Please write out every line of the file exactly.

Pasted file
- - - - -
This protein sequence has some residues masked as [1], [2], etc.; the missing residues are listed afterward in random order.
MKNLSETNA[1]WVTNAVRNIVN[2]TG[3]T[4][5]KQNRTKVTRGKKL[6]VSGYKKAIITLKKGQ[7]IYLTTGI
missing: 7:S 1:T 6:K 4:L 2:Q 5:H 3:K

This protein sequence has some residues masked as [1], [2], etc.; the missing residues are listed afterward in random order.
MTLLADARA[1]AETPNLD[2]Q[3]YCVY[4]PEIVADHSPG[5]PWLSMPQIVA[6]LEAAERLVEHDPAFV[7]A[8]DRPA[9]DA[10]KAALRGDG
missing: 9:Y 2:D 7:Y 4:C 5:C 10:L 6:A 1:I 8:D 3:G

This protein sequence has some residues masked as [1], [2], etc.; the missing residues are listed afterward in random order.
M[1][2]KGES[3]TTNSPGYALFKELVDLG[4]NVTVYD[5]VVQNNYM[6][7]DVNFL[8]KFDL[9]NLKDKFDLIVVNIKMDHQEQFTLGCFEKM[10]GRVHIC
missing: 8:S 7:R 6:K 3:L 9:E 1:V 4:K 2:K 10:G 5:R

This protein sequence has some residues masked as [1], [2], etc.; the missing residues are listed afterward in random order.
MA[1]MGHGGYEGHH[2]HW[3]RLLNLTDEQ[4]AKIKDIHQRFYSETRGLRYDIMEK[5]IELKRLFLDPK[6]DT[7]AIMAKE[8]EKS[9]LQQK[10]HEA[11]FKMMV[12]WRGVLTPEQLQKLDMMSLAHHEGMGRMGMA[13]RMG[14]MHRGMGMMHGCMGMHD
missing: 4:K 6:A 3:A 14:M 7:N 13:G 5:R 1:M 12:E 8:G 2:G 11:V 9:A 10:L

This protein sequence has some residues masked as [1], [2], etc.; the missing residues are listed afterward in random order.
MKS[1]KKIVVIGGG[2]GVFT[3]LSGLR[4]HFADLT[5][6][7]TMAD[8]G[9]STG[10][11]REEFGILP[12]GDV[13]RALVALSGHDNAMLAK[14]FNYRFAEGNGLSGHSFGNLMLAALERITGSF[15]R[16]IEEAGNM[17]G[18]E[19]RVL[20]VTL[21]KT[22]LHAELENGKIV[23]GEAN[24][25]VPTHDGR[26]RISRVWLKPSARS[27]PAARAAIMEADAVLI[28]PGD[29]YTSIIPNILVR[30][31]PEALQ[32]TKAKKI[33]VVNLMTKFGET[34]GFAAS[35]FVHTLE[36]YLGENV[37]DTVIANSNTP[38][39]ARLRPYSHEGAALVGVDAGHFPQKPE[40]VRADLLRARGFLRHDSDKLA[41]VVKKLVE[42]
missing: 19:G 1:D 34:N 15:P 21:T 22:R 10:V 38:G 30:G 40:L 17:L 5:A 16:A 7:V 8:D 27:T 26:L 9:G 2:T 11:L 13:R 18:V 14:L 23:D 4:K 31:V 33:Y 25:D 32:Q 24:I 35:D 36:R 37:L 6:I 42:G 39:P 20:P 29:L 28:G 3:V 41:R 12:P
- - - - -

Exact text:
This protein sequence has some residues masked as [1], [2], etc.; the missing residues are listed afterward in random order.
MKNLSETNA[1]WVTNAVRNIVN[2]TG[3]T[4][5]KQNRTKVTRGKKL[6]VSGYKKAIITLKKGQ[7]IYLTTGI
missing: 7:S 1:T 6:K 4:L 2:Q 5:H 3:K

This protein sequence has some residues masked as [1], [2], etc.; the missing residues are listed afterward in random order.
MTLLADARA[1]AETPNLD[2]Q[3]YCVY[4]PEIVADHSPG[5]PWLSMPQIVA[6]LEAAERLVEHDPAFV[7]A[8]DRPA[9]DA[10]KAALRGDG
missing: 9:Y 2:D 7:Y 4:C 5:C 10:L 6:A 1:I 8:D 3:G

This protein sequence has some residues masked as [1], [2], etc.; the missing residues are listed afterward in random order.
M[1][2]KGES[3]TTNSPGYALFKELVDLG[4]NVTVYD[5]VVQNNYM[6][7]DVNFL[8]KFDL[9]NLKDKFDLIVVNIKMDHQEQFTLGCFEKM[10]GRVHIC
missing: 8:S 7:R 6:K 3:L 9:E 1:V 4:K 2:K 10:G 5:R

This protein sequence has some residues masked as [1], [2], etc.; the missing residues are listed afterward in random order.
MA[1]MGHGGYEGHH[2]HW[3]RLLNLTDEQ[4]AKIKDIHQRFYSETRGLRYDIMEK[5]IELKRLFLDPK[6]DT[7]AIMAKE[8]EKS[9]LQQK[10]HEA[11]FKMMV[12]WRGVLTPEQLQKLDMMSLAHHEGMGRMGMA[13]RMG[14]MHRGMGMMHGCMGMHD
missing: 4:K 6:A 3:A 14:M 7:N 13:G 5:R 1:M 12:E 8:G 2:G 11:V 9:A 10:L

This protein sequence has some residues masked as [1], [2], etc.; the missing residues are listed afterward in random order.
MKS[1]KKIVVIGGG[2]GVFT[3]LSGLR[4]HFADLT[5][6][7]TMAD[8]G[9]STG[10][11]REEFGILP[12]GDV[13]RALVALSGHDNAMLAK[14]FNYRFAEGNGLSGHSFGNLMLAALERITGSF[15]R[16]IEEAGNM[17]G[18]E[19]RVL[20]VTL[21]KT[22]LHAELENGKIV[23]GEAN[24][25]VPTHDGR[26]RISRVWLKPSARS[27]PAARAAIMEADAVLI[28]PGD[29]YTSIIPNILVR[30][31]PEALQ[32]TKAKKI[33]VVNLMTKFGET[34]GFAAS[35]FVHTLE[36]YLGENV[37]DTVIANSNTP[38][39]ARLRPYSHEGAALVGVDAGHFPQKPE[40]VRADLLRARGFLRHDSDKLA[41]VVKKLVE[42]
missing: 19:G 1:D 34:N 15:P 21:T 22:R 10:V 38:G 30:G 40:L 17:L 5:A 16:A 7:V 8:D 27:T 26:L 9:G 2:T 11:L 13:R 18:V 14:L 23:D 4:K 31:V 33:Y 25:D 32:Q 24:I 35:D 36:R 37:L 6:I 42:G 39:P 20:P 29:L 28:G 3:V 41:R 12:P